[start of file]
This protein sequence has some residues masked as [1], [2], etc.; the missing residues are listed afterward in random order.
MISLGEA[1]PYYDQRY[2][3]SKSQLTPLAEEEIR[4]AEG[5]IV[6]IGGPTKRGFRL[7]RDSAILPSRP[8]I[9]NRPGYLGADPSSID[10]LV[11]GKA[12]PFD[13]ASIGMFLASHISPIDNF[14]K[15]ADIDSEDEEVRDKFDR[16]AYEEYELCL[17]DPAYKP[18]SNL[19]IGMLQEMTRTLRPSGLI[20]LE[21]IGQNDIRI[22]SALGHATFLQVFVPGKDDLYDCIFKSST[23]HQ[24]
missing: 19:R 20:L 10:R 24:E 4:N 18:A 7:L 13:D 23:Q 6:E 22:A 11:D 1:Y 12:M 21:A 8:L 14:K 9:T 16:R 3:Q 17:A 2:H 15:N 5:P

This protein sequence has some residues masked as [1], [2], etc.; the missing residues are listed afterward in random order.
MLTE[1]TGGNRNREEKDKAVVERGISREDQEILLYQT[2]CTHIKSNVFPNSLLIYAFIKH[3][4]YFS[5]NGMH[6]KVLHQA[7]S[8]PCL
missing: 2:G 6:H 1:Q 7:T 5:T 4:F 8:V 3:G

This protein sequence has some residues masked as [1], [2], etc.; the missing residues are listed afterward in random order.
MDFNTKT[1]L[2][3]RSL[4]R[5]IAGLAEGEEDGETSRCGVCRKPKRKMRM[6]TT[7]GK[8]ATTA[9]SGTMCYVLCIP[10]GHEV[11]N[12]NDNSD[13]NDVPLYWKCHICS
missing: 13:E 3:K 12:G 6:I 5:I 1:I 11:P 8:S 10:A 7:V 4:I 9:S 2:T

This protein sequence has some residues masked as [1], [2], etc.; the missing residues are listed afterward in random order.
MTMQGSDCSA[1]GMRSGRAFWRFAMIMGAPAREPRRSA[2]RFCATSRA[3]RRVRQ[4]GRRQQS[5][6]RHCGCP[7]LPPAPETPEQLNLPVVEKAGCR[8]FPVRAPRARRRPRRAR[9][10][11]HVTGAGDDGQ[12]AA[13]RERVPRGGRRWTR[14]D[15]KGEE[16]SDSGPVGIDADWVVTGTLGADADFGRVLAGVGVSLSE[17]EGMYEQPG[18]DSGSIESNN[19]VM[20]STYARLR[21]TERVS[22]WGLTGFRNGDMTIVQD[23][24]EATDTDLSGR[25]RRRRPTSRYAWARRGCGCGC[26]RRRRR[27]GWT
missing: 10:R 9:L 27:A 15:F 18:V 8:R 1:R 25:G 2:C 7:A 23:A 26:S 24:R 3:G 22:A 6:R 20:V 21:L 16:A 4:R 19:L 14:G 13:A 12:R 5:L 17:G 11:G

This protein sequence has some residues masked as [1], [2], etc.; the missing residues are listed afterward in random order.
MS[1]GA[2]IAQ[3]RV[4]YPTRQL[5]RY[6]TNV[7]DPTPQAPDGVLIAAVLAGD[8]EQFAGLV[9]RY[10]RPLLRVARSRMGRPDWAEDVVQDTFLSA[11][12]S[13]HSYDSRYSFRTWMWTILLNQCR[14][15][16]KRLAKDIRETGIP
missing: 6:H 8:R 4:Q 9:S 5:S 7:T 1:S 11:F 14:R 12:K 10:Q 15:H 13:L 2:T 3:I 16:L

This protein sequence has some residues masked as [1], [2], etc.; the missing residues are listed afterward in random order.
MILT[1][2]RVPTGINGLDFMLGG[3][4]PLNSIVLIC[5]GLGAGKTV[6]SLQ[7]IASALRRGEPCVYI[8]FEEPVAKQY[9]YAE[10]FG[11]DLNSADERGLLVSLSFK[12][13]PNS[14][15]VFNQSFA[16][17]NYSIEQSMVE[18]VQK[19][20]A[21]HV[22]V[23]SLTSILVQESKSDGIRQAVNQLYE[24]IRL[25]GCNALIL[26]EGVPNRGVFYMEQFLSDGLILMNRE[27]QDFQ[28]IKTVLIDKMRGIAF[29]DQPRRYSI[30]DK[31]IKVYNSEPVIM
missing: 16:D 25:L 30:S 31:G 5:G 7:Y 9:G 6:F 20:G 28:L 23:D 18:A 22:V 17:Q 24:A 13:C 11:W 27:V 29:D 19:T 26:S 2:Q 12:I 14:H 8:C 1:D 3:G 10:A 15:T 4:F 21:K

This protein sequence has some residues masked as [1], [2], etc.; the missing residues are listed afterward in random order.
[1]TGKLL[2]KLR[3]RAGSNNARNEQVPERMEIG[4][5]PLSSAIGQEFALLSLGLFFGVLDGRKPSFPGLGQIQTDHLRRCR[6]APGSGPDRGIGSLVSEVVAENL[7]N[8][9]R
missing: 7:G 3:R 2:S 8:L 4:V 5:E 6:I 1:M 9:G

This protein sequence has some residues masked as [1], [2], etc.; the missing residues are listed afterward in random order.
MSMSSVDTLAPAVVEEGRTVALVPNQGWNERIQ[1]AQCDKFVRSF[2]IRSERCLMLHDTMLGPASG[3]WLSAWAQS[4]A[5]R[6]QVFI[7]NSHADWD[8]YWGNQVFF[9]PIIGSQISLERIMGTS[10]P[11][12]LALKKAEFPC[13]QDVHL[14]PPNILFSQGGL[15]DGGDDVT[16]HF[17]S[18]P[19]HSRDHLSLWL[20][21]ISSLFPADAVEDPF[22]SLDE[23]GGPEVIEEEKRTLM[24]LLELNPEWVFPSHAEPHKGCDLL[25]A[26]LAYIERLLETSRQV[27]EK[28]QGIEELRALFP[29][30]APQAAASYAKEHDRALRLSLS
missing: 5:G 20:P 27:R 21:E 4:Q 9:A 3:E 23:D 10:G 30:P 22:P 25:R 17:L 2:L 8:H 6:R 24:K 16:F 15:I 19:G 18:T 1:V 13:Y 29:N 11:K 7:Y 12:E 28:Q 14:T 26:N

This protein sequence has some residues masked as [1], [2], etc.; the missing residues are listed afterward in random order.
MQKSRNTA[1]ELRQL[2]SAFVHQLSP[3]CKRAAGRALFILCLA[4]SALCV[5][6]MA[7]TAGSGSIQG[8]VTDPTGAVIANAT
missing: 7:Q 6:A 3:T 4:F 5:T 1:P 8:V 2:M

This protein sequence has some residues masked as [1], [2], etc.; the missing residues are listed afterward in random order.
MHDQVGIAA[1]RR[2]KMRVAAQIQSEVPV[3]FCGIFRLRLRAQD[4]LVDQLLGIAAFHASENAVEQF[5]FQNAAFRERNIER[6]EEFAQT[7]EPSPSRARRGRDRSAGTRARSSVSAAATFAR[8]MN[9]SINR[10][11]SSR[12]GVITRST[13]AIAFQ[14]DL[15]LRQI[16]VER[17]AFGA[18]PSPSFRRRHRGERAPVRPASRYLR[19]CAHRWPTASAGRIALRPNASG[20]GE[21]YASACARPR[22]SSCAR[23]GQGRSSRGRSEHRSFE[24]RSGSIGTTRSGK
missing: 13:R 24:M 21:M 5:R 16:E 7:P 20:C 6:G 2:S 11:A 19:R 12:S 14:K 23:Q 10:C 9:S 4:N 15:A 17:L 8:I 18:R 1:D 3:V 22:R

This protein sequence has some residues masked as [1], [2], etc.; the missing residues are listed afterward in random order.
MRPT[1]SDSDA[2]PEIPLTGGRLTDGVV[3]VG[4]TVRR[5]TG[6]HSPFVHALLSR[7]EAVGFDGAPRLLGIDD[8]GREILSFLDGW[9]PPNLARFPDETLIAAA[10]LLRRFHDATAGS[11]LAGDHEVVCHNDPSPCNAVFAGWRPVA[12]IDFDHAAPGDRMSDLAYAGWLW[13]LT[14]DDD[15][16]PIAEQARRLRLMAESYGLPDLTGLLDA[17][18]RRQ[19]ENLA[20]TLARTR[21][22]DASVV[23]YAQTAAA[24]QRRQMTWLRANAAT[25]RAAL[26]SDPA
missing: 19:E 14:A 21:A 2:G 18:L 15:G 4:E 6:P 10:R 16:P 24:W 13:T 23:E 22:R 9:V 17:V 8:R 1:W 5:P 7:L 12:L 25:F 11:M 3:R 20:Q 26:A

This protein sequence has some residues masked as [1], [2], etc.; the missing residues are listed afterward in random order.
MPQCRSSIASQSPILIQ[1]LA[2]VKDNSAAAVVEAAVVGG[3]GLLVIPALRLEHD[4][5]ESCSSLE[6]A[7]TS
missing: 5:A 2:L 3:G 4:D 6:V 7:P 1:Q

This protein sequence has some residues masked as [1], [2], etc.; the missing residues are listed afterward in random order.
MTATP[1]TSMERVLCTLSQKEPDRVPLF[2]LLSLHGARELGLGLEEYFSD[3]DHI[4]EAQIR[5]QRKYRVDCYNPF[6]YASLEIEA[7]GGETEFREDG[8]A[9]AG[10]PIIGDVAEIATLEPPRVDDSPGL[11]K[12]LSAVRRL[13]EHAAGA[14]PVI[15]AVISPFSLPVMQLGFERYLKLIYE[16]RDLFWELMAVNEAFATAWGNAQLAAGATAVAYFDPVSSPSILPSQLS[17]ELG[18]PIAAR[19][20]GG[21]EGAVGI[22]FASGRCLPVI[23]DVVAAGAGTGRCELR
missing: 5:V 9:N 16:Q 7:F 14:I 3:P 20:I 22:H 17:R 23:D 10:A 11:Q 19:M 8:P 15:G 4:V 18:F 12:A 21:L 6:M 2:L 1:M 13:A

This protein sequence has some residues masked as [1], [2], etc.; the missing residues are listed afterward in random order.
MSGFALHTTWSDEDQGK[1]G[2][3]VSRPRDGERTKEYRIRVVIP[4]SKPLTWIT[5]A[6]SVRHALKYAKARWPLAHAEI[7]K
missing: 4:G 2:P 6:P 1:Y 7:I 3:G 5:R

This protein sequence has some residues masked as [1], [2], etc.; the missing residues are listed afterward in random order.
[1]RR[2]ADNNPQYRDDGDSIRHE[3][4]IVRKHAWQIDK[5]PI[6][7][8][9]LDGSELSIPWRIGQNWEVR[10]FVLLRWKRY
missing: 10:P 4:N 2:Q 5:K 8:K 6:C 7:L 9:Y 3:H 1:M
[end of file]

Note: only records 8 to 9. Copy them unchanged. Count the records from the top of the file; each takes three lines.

This protein sequence has some residues masked as [1], [2], etc.; the missing residues are listed afterward in random order.
MSMSSVDTLAPAVVEEGRTVALVPNQGWNERIQ[1]AQCDKFVRSF[2]IRSERCLMLHDTMLGPASG[3]WLSAWAQS[4]A[5]R[6]QVFI[7]NSHADWD[8]YWGNQVFF[9]PIIGSQISLERIMGTS[10]P[11][12]LALKKAEFPC[13]QDVHL[14]PPNILFSQGGL[15]DGGDDVT[16]HF[17]S[18]P[19]HSRDHLSLWL[20][21]ISSLFPADAVEDPF[22]SLDE[23]GGPEVIEEEKRTLM[24]LLELNPEWVFPSHAEPHKGCDLL[25]A[26]LAYIERLLETSRQV[27]EK[28]QGIEELRALFP[29][30]APQAAASYAKEHDRALRLSLS
missing: 5:G 20:P 27:R 21:E 4:Q 9:A 3:E 23:D 10:G 30:P 22:P 25:R 17:L 2:L 8:H 6:R 24:K 16:F 15:I 19:G 18:T 1:V 13:Y 29:N 11:K 7:Y 12:E 28:Q 14:T 26:N

This protein sequence has some residues masked as [1], [2], etc.; the missing residues are listed afterward in random order.
MQKSRNTA[1]ELRQL[2]SAFVHQLSP[3]CKRAAGRALFILCLA[4]SALCV[5][6]MA[7]TAGSGSIQG[8]VTDPTGAVIANAT
missing: 7:Q 6:A 3:T 4:F 5:T 1:P 8:V 2:M